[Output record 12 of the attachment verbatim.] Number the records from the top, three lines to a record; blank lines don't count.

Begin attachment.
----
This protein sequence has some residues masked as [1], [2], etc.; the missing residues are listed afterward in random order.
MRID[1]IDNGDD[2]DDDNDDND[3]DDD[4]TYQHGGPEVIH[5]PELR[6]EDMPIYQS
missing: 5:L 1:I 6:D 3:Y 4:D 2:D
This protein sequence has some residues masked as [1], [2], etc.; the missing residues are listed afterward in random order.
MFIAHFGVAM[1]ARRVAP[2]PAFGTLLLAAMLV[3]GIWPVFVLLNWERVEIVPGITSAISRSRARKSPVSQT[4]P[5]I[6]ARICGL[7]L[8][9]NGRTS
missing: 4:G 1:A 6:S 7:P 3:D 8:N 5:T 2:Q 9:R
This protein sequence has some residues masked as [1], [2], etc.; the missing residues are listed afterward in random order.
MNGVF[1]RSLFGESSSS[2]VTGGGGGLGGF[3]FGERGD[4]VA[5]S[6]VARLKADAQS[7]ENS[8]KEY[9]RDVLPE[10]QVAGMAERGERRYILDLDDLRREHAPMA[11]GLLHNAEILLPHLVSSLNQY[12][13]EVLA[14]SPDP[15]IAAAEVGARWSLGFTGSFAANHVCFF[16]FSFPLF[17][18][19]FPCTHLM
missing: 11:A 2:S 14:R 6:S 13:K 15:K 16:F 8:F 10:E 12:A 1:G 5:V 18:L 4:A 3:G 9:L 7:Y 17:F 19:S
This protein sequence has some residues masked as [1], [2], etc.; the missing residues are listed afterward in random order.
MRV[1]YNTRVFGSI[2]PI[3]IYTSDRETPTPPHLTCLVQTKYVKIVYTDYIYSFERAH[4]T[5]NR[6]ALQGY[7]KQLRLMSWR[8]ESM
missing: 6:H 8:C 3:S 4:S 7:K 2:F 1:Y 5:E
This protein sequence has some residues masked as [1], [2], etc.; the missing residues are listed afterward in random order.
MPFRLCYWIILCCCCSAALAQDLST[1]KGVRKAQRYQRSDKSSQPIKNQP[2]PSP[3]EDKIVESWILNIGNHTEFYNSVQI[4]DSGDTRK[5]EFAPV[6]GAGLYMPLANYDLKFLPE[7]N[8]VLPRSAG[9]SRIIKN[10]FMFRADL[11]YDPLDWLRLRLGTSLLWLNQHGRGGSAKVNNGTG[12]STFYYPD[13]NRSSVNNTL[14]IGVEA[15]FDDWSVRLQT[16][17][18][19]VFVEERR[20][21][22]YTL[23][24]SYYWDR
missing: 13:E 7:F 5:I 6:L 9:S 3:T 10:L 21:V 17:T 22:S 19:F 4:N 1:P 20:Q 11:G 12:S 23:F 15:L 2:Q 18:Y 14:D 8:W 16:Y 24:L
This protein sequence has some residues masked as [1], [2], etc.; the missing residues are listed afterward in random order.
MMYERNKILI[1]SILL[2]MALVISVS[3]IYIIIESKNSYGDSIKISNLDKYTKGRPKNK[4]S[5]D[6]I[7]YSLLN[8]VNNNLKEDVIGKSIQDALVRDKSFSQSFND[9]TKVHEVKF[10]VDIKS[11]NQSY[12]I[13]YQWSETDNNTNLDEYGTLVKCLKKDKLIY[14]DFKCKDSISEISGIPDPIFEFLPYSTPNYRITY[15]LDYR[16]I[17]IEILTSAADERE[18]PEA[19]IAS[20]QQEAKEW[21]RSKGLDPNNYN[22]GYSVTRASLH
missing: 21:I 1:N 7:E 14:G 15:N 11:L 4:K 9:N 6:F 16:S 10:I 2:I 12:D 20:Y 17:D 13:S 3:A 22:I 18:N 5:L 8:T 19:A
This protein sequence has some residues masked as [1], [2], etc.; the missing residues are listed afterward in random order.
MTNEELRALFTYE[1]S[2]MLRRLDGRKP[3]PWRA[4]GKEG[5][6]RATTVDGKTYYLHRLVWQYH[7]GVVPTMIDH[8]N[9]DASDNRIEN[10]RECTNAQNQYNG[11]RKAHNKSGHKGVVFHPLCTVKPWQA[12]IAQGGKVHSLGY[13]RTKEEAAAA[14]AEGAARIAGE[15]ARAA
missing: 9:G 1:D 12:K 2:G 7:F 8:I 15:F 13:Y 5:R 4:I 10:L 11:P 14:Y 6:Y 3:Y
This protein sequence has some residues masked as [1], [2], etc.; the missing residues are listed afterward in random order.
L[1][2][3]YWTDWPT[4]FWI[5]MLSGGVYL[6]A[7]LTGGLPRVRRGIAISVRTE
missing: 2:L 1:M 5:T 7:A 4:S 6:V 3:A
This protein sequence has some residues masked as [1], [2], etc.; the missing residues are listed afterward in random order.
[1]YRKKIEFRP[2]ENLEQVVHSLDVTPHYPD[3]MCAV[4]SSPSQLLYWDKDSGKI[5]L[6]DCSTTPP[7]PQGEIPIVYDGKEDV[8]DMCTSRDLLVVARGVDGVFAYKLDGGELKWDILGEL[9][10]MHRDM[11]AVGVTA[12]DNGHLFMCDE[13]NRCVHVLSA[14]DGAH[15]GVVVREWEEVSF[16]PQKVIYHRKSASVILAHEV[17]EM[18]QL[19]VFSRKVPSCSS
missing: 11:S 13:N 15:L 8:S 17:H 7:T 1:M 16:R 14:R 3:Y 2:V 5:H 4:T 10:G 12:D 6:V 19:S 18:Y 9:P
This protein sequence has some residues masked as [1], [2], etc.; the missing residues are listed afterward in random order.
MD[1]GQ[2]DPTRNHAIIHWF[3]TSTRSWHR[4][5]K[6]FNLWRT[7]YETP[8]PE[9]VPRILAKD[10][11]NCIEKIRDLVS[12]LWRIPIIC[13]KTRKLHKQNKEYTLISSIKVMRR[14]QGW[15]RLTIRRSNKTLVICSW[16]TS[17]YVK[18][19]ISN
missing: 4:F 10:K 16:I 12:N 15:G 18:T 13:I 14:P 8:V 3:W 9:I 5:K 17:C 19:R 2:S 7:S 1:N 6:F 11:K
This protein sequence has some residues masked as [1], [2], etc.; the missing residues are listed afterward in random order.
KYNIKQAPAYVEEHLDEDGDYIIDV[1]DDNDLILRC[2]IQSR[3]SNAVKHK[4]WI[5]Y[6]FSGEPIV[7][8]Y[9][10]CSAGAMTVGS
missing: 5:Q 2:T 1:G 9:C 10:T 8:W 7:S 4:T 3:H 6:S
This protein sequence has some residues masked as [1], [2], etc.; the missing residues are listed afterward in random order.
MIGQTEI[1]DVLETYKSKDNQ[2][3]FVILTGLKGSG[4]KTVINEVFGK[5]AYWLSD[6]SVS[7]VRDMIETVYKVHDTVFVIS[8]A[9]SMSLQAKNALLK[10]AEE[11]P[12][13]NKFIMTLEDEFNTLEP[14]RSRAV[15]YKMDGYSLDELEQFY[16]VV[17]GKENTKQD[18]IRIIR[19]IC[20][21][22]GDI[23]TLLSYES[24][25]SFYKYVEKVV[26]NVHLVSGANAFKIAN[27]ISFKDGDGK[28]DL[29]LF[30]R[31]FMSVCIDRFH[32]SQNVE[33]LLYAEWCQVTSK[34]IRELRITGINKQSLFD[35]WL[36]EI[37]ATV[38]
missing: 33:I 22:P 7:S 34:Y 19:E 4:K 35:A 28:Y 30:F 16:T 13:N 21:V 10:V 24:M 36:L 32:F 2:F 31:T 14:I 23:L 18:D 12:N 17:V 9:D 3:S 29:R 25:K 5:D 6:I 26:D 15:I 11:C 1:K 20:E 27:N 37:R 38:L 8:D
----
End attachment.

This protein sequence has some residues masked as [1], [2], etc.; the missing residues are listed afterward in random order.
MIGQTEI[1]DVLETYKSKDNQ[2][3]FVILTGLKGSG[4]KTVINEVFGK[5]AYWLSD[6]SVS[7]VRDMIETVYKVHDTVFVIS[8]A[9]SMSLQAKNALLK[10]AEE[11]P[12][13]NKFIMTLEDEFNTLEP[14]RSRAV[15]YKMDGYSLDELEQFY[16]VV[17]GKENTKQD[18]IRIIR[19]IC[20][21][22]GDI[23]TLLSYES[24][25]SFYKYVEKVV[26]NVHLVSGANAFKIAN[27]ISFKDGDGK[28]DL[29]LF[30]R[31]FMSVCIDRFH[32]SQNVE[33]LLYAEWCQVTSK[34]IRELRITGINKQSLFD[35]WL[36]EI[37]ATV[38]
missing: 33:I 22:P 7:S 34:Y 19:E 4:K 35:A 28:Y 30:F 16:T 13:N 21:V 10:V 24:M 36:L 32:F 2:F 31:T 14:I 23:L 18:D 12:N 17:V 9:D 3:S 29:R 25:K 5:D 6:I 26:D 15:I 11:C 1:K 20:E 27:N 37:R 38:L 8:D